Rail Runner. Northstar. Trinity Railway Express. Music City Star. America’s newest generation of commuter rail lines certainly have catchy names; they’re also sprouting up at a record pace. More than a dozen new lines have opened in the last 10 years, creating what could be characterized as a new golden era of passenger rail in America’s biggest urban areas—except it’s not.
In 2012, commuter rail accounted for 466 million passenger trips in the U.S., making it a vital cog in public transit. But while last year may have been a banner year for public transportation, with a record 10.5 billion trips—the second-highest annual ridership since 1957, according to the American Public Transportation Association—commuter rail ridership barely budged (up 0.5 percent) and 10 out of 28 systems lost riders. More troubling, the decreases occurred at some of the newest commuter lines, including Albuquerque (down 9.09 percent), Dallas-Fort Worth (down 7.73 percent), Minneapolis (down .47 percent) and Nashville (down 6.37 percent).
So what’s going on? The biggest problem commuter rail faces is that its customer base lives in far-flung suburbs where cars are used for just about everything. “You are trying to attract people who are the least likely to use transit in the first place,” says Yonah Freemark, editor of The Transport Politic. Furthermore, service is mostly limited to a not-so-frequent hourly schedule and the final destination is often not the central business district. It all adds up, says Freemark, to a series of impediments to growth.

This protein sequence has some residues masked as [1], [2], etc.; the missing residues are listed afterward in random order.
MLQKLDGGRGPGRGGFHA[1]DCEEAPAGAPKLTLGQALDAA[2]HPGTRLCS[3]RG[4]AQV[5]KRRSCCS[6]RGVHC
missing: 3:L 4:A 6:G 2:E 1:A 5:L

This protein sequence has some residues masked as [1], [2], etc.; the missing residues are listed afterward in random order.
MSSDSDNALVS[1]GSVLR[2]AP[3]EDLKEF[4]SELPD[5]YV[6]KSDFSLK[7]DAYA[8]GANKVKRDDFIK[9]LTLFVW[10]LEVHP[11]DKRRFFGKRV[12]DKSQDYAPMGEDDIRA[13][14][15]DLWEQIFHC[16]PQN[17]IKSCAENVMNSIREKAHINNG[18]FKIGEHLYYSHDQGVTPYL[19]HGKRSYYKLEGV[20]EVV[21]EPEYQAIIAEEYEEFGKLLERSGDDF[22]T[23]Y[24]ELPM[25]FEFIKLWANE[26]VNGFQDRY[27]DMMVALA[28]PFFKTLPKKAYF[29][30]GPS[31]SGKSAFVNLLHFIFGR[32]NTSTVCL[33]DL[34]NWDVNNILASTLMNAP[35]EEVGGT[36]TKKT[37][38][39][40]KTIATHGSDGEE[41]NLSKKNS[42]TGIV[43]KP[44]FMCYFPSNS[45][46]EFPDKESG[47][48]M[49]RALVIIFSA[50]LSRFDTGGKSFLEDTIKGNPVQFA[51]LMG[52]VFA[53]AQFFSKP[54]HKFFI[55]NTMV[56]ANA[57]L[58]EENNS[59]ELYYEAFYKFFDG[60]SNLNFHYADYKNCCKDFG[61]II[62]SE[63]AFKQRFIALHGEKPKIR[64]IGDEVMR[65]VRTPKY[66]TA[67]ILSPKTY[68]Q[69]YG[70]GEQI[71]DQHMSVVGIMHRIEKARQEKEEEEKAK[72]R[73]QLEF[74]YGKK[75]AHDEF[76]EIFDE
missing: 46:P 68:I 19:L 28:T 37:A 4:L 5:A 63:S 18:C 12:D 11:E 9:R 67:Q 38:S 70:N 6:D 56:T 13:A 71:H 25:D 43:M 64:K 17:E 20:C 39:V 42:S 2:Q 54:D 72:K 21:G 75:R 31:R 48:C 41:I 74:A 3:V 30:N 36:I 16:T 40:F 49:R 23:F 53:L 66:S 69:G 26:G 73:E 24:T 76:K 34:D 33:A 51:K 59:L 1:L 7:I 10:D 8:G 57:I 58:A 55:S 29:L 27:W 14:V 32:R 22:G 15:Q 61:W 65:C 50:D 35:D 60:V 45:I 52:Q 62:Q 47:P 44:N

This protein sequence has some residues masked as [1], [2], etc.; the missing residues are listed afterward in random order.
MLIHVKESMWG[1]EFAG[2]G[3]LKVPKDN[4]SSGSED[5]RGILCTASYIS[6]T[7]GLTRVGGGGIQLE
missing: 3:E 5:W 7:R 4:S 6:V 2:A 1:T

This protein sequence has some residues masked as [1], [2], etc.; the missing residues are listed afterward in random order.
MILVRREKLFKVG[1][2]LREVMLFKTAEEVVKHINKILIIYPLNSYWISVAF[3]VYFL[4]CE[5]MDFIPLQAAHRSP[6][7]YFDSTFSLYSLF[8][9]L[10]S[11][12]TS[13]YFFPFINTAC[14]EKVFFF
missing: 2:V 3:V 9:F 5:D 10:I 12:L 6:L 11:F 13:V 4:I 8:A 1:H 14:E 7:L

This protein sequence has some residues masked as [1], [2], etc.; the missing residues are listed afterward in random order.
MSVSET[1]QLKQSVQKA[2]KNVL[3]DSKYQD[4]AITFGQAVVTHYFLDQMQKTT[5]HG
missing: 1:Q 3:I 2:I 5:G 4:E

While the public may love the notion of commuter rail lines, they are perhaps the least popular form of transit for politicians. The subsidies for commuter rail are tremendous, says Michael Smart, a researcher with the Institute of Transportation Studies at the University of California, Los Angeles. A study of the Minneapolis Northstar line concluded that taxpayers were paying a subsidy (which included capital costs) of $89 per passenger. Other studies showed subsidies of much lower rates, but still significantly higher than those for bus or subway riders.
The answer to commuter rail’s problem may sound counterintuitive, but it involves more service. That’s what New York City’s Metropolitan Transportation Authority (MTA) discovered last year. After watching ridership decline for decades on its Metro-North Railroad line, the MTA added more off-peak and weekend service, as well as another 187 trains, representing the most ambitious service expansion in its 30-year history. As a result, ridership has grown robustly.
That doesn’t surprise Freemark, who argues that the success of a commuter rail line is best measured by the number of riders it carries. And the only way you get more riders, he says, is by offering frequent service throughout the day and on weekends. “Too many of today’s commuter rail lines are wasted infrastructure. Can you imagine a highway where the lanes are only open during rush hour?”